CLINTON — The owner of the car business the city of Clinton decided to shut down is asking the courts to review a city board's decision, claiming it was unreasonable and not supported by any evidence.
Donald Walker, owner of Walker's A to Z Auto, last week filed a petition for the court to review the ruling made by Clinton's Zoning Board of Adjustment in August that upheld Building and Neighborhood Services official Mike Harmon's decision to revoke the certificate of occupancy for Walker's business.
When a certificate of occupancy is revoked, a placard is placed on the front of the building stating that no occupancy is allowed and any attempt to occupy the building illegally will result in citations.
Walker’s A to Z has operated at its current location since November 2005. The property is zoned C-2 commercial and allows Walker to run a car sales and service business.
Harmon contended the property has been used as an illegal salvage yard and vehicle recycler rebuilder for several years, a violation of the zoning ordinance. Walker disputes the allegation that he illegally operated a salvage yard.
In July, Harmon informed Walker the city would revoke his certificate of occupancy, a move that would essentially shut down Walker's business.
Walker appealed Harmon's decision to the ZBA, but the quasi-judicial body voted 3-0 to uphold Harmon's decision to revoke the certificate of occupancy based on the allegations that Walker was operating an illegal salvage yard, operating a an automobile recycling and rebuilding facility in a prohibited district, without proper zoning compliance and without a special use permit.
Walker claims revoking his certificate of occupancy is not required by law and has a negative impact on his private rights that is "so grossly disproportionate" to the benefits reaped by the public interest that they lack "any foundation in rational Zoning Board policy."
In his filing, which was made through William Shafer, a Williamsburg attorney, Walker also claims the ZBA decision wasn't supported by substantial evidence and the ZBA did not consider relevant and important matters relating to standards that a "rational decision maker in similar situations would have considered."
"The actions are unreasonable, arbitrary, capricious, or abuses of discretion," the court filing states.
Walker is asking the court to reverse the ZBA's decision and further relief as the court deems fit.
His business will stay open as the court considers his case.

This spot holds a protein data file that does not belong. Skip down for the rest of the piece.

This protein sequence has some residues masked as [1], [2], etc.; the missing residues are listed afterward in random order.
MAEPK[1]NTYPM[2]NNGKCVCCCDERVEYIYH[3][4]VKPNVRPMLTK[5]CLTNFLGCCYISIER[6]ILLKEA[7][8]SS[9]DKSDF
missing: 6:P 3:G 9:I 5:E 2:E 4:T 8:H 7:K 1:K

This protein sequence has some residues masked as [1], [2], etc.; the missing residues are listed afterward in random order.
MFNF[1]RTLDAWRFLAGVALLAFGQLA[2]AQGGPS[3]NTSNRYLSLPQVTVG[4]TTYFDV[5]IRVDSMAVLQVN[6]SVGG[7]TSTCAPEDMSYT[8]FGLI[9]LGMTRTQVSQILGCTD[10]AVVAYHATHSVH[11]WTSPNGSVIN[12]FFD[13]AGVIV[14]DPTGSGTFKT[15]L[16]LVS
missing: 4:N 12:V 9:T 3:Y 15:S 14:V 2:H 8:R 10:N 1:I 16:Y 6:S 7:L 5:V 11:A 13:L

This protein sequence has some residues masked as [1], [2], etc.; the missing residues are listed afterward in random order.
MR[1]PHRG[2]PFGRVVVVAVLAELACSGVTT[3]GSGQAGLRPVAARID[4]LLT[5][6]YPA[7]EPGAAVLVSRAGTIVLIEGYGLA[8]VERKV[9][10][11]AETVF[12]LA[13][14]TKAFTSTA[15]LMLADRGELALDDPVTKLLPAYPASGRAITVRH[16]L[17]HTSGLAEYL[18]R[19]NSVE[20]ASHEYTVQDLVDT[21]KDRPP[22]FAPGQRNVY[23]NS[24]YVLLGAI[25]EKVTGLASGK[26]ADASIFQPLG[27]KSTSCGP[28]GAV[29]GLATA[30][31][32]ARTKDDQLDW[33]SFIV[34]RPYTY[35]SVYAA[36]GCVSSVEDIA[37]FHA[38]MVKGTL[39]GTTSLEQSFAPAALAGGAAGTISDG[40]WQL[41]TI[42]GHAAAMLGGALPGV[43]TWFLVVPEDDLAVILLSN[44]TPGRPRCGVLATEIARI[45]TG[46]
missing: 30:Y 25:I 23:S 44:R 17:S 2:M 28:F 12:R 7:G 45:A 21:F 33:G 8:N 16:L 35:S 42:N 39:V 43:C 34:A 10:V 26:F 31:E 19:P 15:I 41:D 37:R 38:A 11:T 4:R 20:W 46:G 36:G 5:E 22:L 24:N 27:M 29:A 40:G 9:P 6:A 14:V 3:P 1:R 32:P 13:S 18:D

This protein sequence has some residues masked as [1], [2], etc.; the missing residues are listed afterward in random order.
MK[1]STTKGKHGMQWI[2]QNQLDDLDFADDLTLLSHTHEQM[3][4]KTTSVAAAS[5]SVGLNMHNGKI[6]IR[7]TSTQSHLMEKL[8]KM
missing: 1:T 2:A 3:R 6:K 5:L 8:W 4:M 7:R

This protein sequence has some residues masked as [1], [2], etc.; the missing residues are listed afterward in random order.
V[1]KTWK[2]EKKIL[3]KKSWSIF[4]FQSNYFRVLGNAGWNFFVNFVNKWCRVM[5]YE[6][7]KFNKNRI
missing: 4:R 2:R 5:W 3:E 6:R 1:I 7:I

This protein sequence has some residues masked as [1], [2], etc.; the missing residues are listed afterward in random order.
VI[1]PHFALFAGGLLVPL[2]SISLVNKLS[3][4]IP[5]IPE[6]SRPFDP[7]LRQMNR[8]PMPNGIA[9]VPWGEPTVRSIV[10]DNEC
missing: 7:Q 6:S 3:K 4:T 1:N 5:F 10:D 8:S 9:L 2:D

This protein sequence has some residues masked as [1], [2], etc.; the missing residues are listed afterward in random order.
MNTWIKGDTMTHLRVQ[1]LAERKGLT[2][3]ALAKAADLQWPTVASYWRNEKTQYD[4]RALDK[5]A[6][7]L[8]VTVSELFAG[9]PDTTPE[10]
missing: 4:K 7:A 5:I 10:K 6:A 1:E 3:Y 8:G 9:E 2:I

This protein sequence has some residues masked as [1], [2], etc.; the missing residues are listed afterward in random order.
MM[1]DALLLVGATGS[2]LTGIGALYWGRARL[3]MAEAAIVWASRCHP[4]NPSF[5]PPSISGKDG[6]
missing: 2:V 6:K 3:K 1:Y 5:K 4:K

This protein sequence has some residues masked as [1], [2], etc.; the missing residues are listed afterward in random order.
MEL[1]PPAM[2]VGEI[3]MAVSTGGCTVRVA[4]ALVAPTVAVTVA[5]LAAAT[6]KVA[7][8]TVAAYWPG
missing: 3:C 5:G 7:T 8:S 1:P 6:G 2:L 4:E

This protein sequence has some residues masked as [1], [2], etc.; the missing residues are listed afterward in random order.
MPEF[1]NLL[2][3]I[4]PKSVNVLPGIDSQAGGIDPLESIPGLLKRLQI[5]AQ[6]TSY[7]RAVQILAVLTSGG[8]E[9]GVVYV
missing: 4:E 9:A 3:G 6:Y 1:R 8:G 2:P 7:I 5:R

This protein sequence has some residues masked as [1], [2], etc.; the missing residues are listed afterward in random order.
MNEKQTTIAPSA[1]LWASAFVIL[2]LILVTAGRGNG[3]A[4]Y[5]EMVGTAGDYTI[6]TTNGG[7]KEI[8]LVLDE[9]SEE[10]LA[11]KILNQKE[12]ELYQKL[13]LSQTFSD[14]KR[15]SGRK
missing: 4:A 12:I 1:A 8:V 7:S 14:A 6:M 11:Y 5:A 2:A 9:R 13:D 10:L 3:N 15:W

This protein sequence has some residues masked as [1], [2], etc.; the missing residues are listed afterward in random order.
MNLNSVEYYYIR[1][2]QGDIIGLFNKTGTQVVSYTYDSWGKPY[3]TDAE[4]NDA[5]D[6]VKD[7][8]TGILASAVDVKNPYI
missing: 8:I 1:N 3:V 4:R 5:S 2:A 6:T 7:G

The battle between the city and Walker dates back to 2008, when he was cited for violations of the city's zoning ordinance. Walker was subsequently found not guilty in magistrate court.
He was cited for illegal scrap operations in July and entered a plea of not guilty. That case is set for trial in October.
During the August ZBA meeting, Harmon cited various ongoing violations to support his decision to revoke the certificate of occupancy, such as junk and scrap vehicles being kept illegally, constant parking on city right of way that would have blocked emergency vehicle access and neighbor’s driveways, piles of scrap metal, ties, rims, engines and other debris and repair work being performed outside the enclosed building.
In the past, concerns also surfaced over oil seeping into the ground from the vehicles stored on the property and possibly leaching into the storm and sanitary sewers. Improper disposal of waste oil on the property resulted in a citation from the Iowa Department of Natural Resources in 2008 and was later cleaned.
Walker claims the oil seepage was caused by vandalism which resulted in holes being drilled into barrels containing oil on the property.
He provided a copy of his automobile recycler's license issued by the state of Iowa, which authorized him to recycle and rebuild vehicles and sell used parts at his Camanche Avenue location. Harmon has asked the state to revoke the vehicle recycler's license.
Even with the license, the city claims, the property is not zoned for Walker to operate as a vehicle recycler.
To do so in Clinton, Walker would need a special use permit from the city, which there is no record of Walker having. The property also doesn’t meet the requirements for the special permit and salvage operations are not allowed in the Liberty Square area under the Liberty Square Overlay Zone ordinance, Harmon argued.
Because his business was an existing structure when the Liberty Square Overlay Zone was put in place, Walker claims he is exempt from the requirements.